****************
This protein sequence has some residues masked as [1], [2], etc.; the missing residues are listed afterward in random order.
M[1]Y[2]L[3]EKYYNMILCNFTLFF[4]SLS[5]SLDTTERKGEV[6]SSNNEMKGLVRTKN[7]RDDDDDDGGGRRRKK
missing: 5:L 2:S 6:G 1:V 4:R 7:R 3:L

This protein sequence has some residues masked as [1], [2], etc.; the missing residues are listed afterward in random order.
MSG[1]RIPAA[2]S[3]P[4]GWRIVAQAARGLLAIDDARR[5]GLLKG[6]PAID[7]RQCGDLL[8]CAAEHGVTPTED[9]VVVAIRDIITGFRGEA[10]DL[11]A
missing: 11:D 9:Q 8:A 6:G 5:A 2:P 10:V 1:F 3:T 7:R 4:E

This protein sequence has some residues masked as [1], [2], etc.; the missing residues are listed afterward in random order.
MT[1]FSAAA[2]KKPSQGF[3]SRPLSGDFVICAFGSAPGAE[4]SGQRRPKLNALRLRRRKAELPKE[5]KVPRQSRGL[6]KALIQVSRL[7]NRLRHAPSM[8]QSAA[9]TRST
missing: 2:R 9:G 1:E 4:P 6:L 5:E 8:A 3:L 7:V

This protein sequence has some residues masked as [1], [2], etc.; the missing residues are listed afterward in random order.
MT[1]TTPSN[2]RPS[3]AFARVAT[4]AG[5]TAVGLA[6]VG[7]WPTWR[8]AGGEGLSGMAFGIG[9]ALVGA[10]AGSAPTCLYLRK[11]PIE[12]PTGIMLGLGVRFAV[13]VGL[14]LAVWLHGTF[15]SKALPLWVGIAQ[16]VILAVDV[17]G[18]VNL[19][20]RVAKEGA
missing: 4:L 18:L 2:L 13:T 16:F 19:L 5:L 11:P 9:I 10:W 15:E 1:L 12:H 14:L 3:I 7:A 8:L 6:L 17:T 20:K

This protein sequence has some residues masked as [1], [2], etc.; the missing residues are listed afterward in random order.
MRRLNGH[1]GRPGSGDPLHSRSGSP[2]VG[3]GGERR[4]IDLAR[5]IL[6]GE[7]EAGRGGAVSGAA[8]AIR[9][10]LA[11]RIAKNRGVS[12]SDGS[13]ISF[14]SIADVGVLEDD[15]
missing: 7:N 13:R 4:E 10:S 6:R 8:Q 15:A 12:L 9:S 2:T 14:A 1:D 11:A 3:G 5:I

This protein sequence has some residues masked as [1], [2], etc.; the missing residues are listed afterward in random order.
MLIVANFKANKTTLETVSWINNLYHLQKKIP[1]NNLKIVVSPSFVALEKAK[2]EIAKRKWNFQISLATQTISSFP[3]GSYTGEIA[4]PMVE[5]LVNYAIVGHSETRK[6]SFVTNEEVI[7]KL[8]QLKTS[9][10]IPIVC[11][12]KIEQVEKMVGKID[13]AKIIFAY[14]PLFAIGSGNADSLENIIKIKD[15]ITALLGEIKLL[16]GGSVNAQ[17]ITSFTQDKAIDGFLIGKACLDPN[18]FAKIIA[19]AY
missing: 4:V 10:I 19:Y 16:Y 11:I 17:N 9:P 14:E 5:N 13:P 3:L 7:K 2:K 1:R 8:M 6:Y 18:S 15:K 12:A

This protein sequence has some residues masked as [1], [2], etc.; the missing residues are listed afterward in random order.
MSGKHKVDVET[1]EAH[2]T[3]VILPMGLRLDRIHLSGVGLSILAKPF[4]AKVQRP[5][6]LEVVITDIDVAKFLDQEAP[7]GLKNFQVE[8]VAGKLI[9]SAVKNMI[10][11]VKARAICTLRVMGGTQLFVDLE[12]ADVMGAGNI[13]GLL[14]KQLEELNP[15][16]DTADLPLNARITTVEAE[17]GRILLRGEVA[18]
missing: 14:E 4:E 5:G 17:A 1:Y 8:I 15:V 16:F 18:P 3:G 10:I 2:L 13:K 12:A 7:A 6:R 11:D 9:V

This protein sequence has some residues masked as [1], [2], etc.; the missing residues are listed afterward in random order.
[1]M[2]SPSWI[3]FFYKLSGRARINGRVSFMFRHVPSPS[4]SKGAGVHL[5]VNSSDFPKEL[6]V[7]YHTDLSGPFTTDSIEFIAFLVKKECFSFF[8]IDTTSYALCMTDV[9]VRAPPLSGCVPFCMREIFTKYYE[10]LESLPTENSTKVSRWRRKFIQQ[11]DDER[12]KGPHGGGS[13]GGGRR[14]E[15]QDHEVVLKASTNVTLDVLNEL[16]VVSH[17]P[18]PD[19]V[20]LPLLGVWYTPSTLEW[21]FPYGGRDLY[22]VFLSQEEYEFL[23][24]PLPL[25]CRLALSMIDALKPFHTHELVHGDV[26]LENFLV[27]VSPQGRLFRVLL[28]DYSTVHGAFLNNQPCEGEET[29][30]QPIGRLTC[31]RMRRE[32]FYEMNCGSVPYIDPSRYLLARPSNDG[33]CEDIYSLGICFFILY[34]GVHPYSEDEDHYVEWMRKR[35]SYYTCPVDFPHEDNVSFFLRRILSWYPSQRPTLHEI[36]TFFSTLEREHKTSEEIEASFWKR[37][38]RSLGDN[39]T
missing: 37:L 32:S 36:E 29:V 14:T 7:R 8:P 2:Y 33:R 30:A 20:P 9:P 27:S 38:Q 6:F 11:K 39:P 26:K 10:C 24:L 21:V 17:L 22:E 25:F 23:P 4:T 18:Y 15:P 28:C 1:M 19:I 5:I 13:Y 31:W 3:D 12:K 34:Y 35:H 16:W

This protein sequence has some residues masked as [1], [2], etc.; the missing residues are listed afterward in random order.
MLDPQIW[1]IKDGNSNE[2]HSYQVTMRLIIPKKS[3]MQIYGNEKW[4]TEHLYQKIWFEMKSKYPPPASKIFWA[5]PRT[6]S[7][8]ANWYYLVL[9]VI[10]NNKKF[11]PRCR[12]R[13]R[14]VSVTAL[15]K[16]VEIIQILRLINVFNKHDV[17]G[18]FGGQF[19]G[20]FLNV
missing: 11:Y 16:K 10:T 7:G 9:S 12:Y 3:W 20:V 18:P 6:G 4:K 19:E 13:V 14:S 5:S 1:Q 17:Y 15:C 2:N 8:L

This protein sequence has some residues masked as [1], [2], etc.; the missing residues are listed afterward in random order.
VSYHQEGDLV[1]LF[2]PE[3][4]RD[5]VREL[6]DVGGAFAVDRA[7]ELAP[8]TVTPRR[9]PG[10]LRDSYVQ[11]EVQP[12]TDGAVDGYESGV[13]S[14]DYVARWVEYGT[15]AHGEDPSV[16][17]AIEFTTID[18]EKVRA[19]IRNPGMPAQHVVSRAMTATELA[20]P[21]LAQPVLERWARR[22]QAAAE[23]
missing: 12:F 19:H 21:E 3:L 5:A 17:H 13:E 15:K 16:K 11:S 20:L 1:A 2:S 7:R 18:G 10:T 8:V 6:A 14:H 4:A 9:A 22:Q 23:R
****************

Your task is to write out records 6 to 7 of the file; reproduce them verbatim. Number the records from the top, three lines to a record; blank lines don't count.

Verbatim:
This protein sequence has some residues masked as [1], [2], etc.; the missing residues are listed afterward in random order.
MLIVANFKANKTTLETVSWINNLYHLQKKIP[1]NNLKIVVSPSFVALEKAK[2]EIAKRKWNFQISLATQTISSFP[3]GSYTGEIA[4]PMVE[5]LVNYAIVGHSETRK[6]SFVTNEEVI[7]KL[8]QLKTS[9][10]IPIVC[11][12]KIEQVEKMVGKID[13]AKIIFAY[14]PLFAIGSGNADSLENIIKIKD[15]ITALLGEIKLL[16]GGSVNAQ[17]ITSFTQDKAIDGFLIGKACLDPN[18]FAKIIA[19]AY
missing: 4:V 10:I 19:Y 16:Y 11:I 17:N 9:P 14:E 5:N 13:P 3:L 7:K 2:K 1:R 8:M 6:Y 18:S 15:K 12:A

This protein sequence has some residues masked as [1], [2], etc.; the missing residues are listed afterward in random order.
MSGKHKVDVET[1]EAH[2]T[3]VILPMGLRLDRIHLSGVGLSILAKPF[4]AKVQRP[5][6]LEVVITDIDVAKFLDQEAP[7]GLKNFQVE[8]VAGKLI[9]SAVKNMI[10][11]VKARAICTLRVMGGTQLFVDLE[12]ADVMGAGNI[13]GLL[14]KQLEELNP[15][16]DTADLPLNARITTVEAE[17]GRILLRGEVA[18]
missing: 14:E 4:E 5:G 17:A 1:Y 8:I 15:V 16:F 18:P 3:G 10:I 2:L 13:K 12:A 7:A 6:R 11:D 9:V